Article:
Football analytics for HR analytics

Moneyball premiered in 2011, and watching it today is an interesting exercise in understanding how data-driven decision making can revolutionize organizational performance. The epic of the Oakland Athletics in the American Baseball League in 2000 evokes emotion, and the moral is based on how they built their legend by creating the first organizational culture with statistics and analytics as the steering wheel.

Billy Beane, the team’s general manager played by Brad Pitt in the film, took a risk and went beyond the norm to discard traditional scouting intuition when it came to entering the player market and use statistical analysis to uncover talent hidden behind the scenes. good interest, but underpriced (and therefore cheaper). In an interview with HRDConnect, Tamie Bahmani, former VP of HR Analytics at Thomson Reuters, explains how data analytics can be used in sports in terms of individual and team coaching.

  • Substitutions: “In the world of sports, teams monitor the energy and fatigue of their players and take them off the field to rest when the time is right.” In companies, burnout is now at an all-time high, but organizations often don’t measure it; At best, they implement anti-stress programs or provide mental health services without clear key performance indicators regarding causes, methodologies, outcomes, etc.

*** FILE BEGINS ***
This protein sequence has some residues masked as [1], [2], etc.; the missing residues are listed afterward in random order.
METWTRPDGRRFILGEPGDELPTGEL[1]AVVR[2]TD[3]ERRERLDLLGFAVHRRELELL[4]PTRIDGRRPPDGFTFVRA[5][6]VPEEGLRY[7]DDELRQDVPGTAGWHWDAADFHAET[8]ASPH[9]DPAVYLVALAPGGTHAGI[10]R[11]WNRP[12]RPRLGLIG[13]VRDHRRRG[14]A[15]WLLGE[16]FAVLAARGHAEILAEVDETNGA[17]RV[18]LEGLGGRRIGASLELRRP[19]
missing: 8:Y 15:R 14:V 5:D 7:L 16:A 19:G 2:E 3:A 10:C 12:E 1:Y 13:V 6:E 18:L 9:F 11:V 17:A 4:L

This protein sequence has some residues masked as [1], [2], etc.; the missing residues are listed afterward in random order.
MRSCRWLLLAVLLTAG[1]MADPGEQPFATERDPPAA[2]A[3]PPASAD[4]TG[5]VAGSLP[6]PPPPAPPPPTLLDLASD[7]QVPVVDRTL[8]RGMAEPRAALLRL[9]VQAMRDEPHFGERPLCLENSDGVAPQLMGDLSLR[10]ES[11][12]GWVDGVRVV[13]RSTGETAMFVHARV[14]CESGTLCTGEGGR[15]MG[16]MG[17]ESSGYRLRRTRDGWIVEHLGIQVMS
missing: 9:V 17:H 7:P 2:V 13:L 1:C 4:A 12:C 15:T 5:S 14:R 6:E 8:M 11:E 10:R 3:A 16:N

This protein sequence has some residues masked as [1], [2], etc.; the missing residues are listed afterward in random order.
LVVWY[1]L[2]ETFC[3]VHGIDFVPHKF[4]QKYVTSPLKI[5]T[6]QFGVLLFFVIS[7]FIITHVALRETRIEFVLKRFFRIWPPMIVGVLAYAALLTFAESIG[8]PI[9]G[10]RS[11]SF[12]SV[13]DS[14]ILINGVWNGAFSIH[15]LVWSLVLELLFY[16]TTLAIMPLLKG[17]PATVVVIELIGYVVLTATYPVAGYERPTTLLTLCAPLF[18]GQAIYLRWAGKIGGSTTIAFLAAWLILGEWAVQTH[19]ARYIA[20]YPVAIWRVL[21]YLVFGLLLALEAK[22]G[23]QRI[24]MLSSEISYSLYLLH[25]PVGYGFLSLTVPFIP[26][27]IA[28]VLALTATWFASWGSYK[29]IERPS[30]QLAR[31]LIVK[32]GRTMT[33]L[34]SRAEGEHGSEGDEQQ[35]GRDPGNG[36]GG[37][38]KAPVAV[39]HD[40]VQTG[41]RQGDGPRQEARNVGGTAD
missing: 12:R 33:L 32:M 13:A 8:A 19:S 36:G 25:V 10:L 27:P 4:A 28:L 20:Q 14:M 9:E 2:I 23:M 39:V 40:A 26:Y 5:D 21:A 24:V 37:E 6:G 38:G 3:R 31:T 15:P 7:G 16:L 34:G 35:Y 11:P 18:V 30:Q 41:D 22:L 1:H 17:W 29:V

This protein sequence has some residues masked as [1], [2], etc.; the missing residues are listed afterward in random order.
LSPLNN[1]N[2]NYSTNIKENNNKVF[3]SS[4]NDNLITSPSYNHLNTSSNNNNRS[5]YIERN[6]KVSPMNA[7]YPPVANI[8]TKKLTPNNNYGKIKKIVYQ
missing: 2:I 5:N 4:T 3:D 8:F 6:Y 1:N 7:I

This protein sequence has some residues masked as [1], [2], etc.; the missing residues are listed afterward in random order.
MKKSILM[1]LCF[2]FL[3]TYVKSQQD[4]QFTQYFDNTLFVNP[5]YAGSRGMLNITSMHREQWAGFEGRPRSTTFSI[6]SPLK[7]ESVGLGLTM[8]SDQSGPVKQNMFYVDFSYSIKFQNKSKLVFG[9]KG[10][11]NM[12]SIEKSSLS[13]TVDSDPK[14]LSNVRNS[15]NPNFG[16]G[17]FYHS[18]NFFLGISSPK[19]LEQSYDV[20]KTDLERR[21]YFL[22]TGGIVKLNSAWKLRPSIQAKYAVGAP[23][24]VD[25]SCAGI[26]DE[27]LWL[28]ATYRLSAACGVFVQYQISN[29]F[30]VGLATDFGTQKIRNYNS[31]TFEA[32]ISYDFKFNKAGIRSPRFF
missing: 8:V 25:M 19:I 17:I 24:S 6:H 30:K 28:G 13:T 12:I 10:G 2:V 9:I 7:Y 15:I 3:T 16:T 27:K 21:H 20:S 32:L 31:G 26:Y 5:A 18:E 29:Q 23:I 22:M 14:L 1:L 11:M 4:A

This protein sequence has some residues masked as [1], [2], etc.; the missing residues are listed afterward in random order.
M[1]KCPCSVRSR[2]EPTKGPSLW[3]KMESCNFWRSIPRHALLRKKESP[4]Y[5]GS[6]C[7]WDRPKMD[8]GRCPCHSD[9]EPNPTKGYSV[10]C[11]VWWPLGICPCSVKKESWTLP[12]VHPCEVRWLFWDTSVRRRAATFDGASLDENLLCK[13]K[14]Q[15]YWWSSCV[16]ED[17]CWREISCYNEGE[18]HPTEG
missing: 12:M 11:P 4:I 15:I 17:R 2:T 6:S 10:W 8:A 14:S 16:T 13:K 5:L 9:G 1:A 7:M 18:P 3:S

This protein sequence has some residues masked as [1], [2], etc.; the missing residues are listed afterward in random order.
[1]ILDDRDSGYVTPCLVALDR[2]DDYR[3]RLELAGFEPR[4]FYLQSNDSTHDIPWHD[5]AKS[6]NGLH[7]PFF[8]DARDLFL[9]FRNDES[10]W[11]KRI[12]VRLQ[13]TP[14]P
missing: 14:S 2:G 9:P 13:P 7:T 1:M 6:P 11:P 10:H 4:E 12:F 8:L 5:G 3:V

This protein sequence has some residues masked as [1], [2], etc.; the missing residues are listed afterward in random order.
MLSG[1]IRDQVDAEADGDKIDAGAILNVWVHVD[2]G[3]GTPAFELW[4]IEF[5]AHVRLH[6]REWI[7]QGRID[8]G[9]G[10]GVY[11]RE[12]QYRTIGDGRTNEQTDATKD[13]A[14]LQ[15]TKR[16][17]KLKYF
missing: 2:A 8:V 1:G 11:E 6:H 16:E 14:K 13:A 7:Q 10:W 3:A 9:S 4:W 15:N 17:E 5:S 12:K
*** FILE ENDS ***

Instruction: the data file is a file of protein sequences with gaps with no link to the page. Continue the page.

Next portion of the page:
• performance: “Sports teams take into account not only results, but also performance,” measured both collectively and individually. “What if HR managers take a more holistic approach to measuring performance based on inputs and not just results?”
  • Accident: Adapting to constant change is already reason enough to face strategic workforce planning with a different time horizon than usual. But even without this, improvisation takes place, because the unexpected happens. Typically, “HR thinks about strategic workforce planning in cycles of 18 months and even up to five years. He doesn’t realize that random things will happen.” A penalty kick can affect the outcome, but it cannot be predicted or controlled; Yes, you can decide on lineups, game strategy, etc. “By rethinking the responsibilities of the coach and staff and allowing for randomness, you free them from events that they cannot control, and this freedom allows them to focus on their work and improve results. “.
  • Fixed parts: What if HR managers held their meetings as standard items? “Just like set pieces give you time to pause, evaluate and even put into practice a well-played game, meetings are a space and time where you are in complete control.” Since you know who is called (you can even look at their position in relation to the object of the meeting), you can prepare a session to present the strategy (how to dribble to the goal), her figures (who will form the team), her passes (who and how will play), vision of the goal (task) …

“There are very few companies that have a meeting culture or put effort into it and say, ‘This is a place where we can improve by 5-10%.’

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